The ride was a dark log chute-style attraction that featured several audio-animatronic figures, movement both backwards and forwards, and a drop hill near the end of the ride. While it was a fun attraction when it first opened, it slowly became less popular as newer attractions continued to open at EPCOT.
There had already been plans to refurbish Maelstrom into a Frozen-themed ride before Frozen ever premiered. However, once the movie came out and was wildly successful, the timeline for those plans was sped up, and Maelstrom closed for good in October 2014. Frozen Ever After, which opened in July 2016, utilizes the same log chutes and boat track as its predecessor.
The Studio Backlot Tour
One of the major attractions that opened with Disney-MGM Studios in May 1989 was The Studio Backlot Tour that combined a tram tour through various sets with walkthrough exhibits focused on the magic of moviemaking.
As Disney-MGM Studios was reimagined into Disney’s Hollywood Studios and other attractions became much more popular, The Studio Backlot Tour was downsized several different times. It was refurbished in 2003, 2008, 2009, and 2010 before it closed. One of the biggest changes the attraction experienced was going from a large production involving live performers, special effects, and major scenery and props to a fully automated and self-guided tour through the small areas that remained.
What was left of The Studio Backlot Tour was permanently closed in September 2014, and the demolition process started in 2016 to clear out space for Toy Story Land and Star Wars: Galaxy’s Edge. Besides The Great Movie Ride, The Studio Backlot Tour was one of the few remaining attractions that really focused on film production. When it closed, it highlighted the major shift that was occurring in the theming of Disney’s Hollywood Studios.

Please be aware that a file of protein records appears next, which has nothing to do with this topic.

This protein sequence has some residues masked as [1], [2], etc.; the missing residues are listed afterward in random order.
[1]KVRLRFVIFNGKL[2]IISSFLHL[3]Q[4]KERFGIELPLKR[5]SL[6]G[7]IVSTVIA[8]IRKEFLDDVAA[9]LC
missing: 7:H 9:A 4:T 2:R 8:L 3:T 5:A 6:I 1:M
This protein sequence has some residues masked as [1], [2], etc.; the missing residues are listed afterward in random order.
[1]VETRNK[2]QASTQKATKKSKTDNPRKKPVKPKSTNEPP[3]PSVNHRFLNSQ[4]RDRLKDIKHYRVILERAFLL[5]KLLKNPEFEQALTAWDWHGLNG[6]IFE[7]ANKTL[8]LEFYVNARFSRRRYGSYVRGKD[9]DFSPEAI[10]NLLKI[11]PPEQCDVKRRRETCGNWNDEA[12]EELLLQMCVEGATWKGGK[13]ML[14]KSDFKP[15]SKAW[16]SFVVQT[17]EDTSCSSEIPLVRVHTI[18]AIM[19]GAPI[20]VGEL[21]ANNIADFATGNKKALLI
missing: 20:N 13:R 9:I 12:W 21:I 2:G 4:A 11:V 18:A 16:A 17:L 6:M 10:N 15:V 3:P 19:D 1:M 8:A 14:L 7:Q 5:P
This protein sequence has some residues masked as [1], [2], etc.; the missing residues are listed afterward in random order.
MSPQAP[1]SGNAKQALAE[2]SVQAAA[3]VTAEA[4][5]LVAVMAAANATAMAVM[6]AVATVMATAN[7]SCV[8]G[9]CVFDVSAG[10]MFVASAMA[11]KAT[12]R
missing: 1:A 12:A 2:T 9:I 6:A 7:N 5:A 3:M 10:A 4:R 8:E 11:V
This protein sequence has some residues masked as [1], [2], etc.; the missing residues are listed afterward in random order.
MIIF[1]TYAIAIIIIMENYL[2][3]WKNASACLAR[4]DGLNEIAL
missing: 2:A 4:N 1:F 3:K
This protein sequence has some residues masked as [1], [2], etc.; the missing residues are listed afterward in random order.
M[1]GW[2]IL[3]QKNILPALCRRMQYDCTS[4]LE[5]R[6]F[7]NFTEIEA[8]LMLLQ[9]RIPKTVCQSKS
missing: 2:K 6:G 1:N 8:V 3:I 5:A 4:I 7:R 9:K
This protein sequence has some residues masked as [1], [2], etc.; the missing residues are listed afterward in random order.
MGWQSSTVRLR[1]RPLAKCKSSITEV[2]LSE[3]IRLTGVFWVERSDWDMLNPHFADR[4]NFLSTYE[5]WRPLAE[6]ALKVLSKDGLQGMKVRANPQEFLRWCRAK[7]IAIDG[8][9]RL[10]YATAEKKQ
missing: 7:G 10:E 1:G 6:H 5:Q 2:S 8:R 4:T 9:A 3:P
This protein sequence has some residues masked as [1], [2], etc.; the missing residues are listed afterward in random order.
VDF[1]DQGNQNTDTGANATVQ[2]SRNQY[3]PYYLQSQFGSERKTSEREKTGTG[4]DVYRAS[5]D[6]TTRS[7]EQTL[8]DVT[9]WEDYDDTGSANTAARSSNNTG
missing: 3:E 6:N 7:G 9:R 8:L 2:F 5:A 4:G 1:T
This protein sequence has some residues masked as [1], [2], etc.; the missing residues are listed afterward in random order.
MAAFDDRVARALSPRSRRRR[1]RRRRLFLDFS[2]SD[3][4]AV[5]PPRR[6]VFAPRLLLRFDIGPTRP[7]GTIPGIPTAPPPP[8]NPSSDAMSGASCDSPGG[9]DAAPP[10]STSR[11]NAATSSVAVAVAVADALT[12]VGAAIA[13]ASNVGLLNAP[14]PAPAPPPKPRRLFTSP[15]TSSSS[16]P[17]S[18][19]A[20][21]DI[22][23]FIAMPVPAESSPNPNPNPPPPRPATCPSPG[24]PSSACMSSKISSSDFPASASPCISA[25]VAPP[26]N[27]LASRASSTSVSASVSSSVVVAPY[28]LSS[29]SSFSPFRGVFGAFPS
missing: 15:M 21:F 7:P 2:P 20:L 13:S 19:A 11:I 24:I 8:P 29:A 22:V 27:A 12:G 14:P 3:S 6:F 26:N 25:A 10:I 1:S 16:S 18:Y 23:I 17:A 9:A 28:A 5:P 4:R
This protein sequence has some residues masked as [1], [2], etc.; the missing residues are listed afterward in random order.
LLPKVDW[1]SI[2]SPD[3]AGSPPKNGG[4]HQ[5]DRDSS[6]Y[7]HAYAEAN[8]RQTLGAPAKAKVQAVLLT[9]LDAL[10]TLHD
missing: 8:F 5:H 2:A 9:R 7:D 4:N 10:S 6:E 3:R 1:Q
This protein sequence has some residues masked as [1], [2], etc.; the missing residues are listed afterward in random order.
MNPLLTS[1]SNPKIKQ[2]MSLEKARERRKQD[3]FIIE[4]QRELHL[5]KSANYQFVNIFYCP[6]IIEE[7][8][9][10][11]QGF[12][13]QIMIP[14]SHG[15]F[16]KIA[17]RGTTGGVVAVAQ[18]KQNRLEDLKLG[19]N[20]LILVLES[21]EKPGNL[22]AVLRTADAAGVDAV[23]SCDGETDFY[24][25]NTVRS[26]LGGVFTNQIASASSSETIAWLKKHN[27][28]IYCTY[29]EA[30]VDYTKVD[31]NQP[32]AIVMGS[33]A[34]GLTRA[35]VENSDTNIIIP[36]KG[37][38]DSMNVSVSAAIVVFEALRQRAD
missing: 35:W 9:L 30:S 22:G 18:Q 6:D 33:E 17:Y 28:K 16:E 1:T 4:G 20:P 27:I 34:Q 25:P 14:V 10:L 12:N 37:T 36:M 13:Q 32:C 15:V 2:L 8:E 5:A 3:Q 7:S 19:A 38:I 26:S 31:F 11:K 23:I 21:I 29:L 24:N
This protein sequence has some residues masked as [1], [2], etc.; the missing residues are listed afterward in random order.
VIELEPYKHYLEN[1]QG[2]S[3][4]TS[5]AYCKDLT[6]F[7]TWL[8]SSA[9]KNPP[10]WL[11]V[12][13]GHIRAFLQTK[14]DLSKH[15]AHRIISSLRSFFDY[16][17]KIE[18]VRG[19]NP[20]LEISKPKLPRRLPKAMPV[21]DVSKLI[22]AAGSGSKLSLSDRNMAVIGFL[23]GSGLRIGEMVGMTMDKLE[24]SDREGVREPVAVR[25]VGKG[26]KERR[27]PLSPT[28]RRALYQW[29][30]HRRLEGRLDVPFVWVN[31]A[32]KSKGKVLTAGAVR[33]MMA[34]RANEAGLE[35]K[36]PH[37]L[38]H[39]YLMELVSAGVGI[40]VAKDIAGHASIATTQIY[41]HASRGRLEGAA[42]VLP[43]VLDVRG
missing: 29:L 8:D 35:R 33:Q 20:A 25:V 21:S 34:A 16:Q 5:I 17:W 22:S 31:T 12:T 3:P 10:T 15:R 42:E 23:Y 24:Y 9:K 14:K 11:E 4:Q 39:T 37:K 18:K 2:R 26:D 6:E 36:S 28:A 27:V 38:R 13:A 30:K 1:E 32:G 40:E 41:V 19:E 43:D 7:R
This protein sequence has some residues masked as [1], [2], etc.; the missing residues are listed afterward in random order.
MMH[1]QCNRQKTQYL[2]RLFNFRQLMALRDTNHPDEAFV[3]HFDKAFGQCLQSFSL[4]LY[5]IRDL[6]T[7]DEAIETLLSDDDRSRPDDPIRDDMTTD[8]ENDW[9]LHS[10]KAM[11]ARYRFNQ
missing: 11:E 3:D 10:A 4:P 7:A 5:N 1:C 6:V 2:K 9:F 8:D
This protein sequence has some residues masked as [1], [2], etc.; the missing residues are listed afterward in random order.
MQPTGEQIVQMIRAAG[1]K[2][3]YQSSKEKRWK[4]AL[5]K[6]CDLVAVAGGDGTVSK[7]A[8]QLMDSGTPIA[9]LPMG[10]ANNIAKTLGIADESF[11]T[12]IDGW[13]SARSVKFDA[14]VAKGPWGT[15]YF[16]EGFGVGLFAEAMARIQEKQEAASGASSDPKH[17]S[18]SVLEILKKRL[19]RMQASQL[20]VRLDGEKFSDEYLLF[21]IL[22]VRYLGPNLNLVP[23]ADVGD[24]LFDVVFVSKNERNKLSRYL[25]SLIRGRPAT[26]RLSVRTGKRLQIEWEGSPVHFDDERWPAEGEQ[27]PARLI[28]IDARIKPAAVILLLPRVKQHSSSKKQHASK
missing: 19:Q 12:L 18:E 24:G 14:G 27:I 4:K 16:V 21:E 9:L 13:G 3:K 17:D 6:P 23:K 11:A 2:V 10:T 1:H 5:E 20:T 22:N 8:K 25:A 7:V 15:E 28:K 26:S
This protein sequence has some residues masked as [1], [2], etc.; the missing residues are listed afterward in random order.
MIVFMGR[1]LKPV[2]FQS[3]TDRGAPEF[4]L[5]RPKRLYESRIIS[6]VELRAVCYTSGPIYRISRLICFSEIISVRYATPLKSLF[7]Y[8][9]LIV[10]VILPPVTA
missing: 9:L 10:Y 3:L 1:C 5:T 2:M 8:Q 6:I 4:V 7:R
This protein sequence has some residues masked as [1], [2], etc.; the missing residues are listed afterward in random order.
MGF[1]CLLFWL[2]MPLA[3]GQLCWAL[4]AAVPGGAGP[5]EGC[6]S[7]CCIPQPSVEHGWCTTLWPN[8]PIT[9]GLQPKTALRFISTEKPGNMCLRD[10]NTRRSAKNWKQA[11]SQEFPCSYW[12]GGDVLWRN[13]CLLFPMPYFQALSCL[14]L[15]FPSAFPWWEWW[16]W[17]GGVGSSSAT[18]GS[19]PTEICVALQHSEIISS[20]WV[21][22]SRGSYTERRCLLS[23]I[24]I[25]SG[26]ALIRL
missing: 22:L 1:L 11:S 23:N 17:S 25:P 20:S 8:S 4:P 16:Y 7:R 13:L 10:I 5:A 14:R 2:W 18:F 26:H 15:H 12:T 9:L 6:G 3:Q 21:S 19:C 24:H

In an attempt to bring more excitement and intensity to Disney’s Animal Kingdom a few years after it opened, Imagineers created a steel Wild Mouse-style rollercoaster for the new DinoLand U.S.A. area they were planning. Primeval Whirl opened in March 2002 and was the first rollercoaster that opened at Disney's Animal Kingdom.
Primeval Whirl was built with two side-by-side tracks facing in opposite directions and really played into the carnival look of DinoLand U.S.A. Some guests liked the new style of attraction being added to the park, but most didn’t feel that it was up to par with Disney’s standards. Despite being in an area that was meant to feel like a pop-up fair, guests thought the ride seemed too cheesy and cheap for a Disney park, and because of that, ride attendance dwindled. Primeval Whirl was reduced to seasonal operation only in June 2019 and then officially closed in July 2020. The ride track was taken apart in September 2021, never to be experienced again.
The rollercoasters at Walt Disney World today are widely loved by guests, but a few in particular take the cake for the thrill factor and overall ride experience. Check out our 2023 ranking of Disney World rollercoasters!
ExtraTERRORestrial Alien Encounter
Not all Walt Disney World attractions can be fan favorites, and some can even turn out to be hated by most guests. A perfect example of the latter is the ExtraTERRORestrial Alien Encounter that opened in Tomorrowland in Magic Kingdom in June 1995. This attraction took over the space that was previously home to Mission to Mars and began to receive criticism shortly after it started operating.